In order to facilitate a general awareness about Yoga and its role in health and disease amongst students and health professionals of SBV and other institutions, CYTER in collaboration with IYA organized many national level CMEs, seminars and workshops in the past decade.
The Hon’ble Vice Chancellor of Sri Balaji Vidyapeeth Prof Subash Chandra Parija is guiding this pioneering integration of Yoga in medical curriculum through Yogabhyasa for medical students at SBV. All students of SBV are having regular Yoga sessions that aim to develop physical, mental, emotional, social and spiritual health and wellbeing in them. Dr SC Parija while inaugurating the unique endeavour emphasised the need for the holistic wellbeing of students in general. He laid stress on the theme salutogenesis, originally coined by the Austrian sociologist Aaron Antonovsky to describe the focus on well-being and health instead of disease. Prof. Parija also felt that this initiative would go a long way in stress management among students besides enhancing the well-being of the mind and body and improving the learning skills among the student community.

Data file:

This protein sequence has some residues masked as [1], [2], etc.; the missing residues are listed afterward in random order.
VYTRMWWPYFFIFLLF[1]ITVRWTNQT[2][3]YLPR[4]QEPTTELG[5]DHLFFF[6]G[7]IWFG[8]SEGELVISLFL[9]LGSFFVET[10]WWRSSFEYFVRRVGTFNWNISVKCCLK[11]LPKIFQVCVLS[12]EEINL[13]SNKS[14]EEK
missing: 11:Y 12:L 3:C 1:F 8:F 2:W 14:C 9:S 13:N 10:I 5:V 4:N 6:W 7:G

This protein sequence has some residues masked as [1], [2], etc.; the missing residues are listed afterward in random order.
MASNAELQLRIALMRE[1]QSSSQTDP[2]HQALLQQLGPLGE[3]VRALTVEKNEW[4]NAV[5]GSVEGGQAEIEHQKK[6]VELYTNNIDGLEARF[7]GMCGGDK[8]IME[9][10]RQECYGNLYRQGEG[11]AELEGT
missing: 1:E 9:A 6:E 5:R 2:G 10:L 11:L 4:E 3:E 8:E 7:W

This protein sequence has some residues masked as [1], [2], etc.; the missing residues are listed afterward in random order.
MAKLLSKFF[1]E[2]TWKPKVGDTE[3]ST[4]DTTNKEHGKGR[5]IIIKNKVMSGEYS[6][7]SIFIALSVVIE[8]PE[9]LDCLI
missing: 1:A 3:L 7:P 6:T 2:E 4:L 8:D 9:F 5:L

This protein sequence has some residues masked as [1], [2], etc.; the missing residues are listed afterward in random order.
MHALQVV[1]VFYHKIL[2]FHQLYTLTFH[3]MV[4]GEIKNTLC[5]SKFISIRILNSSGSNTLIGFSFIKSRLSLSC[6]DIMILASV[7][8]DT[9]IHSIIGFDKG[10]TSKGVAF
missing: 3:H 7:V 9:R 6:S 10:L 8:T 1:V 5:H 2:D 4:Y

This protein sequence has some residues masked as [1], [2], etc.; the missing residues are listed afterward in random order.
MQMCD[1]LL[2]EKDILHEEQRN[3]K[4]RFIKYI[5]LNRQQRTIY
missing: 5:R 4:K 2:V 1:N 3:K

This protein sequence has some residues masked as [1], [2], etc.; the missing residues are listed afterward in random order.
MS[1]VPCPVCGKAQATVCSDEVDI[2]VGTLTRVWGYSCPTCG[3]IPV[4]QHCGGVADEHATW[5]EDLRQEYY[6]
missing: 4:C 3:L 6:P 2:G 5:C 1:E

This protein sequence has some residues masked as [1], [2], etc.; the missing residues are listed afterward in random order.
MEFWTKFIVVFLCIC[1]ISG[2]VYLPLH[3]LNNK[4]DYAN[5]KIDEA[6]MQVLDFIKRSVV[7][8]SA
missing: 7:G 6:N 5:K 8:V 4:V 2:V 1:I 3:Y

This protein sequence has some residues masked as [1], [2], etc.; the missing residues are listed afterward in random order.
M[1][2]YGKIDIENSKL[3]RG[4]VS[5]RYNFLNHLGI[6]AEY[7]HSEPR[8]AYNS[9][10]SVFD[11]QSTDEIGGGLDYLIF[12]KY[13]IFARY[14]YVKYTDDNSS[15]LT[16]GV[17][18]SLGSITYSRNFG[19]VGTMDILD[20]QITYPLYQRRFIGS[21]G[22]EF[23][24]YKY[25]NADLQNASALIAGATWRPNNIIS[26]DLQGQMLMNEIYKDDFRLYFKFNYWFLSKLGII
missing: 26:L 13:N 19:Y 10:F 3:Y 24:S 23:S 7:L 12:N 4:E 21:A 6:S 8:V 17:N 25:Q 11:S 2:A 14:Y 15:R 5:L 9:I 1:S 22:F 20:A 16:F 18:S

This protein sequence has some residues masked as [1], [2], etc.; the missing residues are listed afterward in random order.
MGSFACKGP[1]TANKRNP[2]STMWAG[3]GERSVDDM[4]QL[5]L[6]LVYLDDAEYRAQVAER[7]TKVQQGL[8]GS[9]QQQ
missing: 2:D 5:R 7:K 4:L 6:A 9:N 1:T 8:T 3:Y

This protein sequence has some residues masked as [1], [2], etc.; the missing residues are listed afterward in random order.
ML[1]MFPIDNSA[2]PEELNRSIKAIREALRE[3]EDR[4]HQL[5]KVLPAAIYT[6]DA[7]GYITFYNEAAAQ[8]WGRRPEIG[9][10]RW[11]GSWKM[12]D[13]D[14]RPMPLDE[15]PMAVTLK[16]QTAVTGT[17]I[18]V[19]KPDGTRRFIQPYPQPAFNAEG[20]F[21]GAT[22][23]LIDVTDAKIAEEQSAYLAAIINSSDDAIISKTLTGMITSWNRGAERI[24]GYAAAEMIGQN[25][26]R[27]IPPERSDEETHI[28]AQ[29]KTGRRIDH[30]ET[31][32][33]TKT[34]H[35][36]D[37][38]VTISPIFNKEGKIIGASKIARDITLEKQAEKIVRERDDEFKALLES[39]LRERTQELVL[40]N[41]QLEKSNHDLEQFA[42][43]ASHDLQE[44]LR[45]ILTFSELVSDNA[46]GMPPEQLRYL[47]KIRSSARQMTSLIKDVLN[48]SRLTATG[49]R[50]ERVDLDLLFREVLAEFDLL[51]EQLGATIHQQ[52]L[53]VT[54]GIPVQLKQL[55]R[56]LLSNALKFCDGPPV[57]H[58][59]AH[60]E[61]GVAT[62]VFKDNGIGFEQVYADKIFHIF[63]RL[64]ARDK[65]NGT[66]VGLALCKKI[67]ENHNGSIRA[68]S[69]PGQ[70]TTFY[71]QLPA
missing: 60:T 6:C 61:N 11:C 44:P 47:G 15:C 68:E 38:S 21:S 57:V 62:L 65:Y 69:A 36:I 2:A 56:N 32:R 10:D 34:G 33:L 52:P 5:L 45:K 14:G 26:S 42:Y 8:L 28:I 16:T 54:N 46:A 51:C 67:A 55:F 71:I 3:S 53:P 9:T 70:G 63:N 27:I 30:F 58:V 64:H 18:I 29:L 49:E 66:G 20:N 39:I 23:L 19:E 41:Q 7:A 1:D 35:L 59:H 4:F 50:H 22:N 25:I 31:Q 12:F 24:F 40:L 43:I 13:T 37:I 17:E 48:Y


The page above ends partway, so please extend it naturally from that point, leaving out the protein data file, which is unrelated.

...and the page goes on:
Yoga in BDS curriculum
All BDS students have received exposure to Yoga during their orientation program at the Indira Gandhi Institute of Dental Sciences (IGIDS). They are given lectures on the philosophy and psychology of Yoga as well as science behind the effects of Yoga. They also have practical training in stress management techniques and contemplative relaxation practices. Feedback showed excellent response to the sessions. BDS students are receiving two hours of Yoga training at CYTER twice a month and many also attend the regular practical sessions conducted in the evenings at CYTER. Thanks to the support of the Principal as well as faculty members, students of IGIDS also participated enthusiastically in the SBV International Day of Yoga celebrations to experience the wholesome nature of Yoga. The interest generated at IGIDS and support from faculty have also resulted in MDS dissertations being taken up on Yoga in autism spectrum disorder and oral hygiene.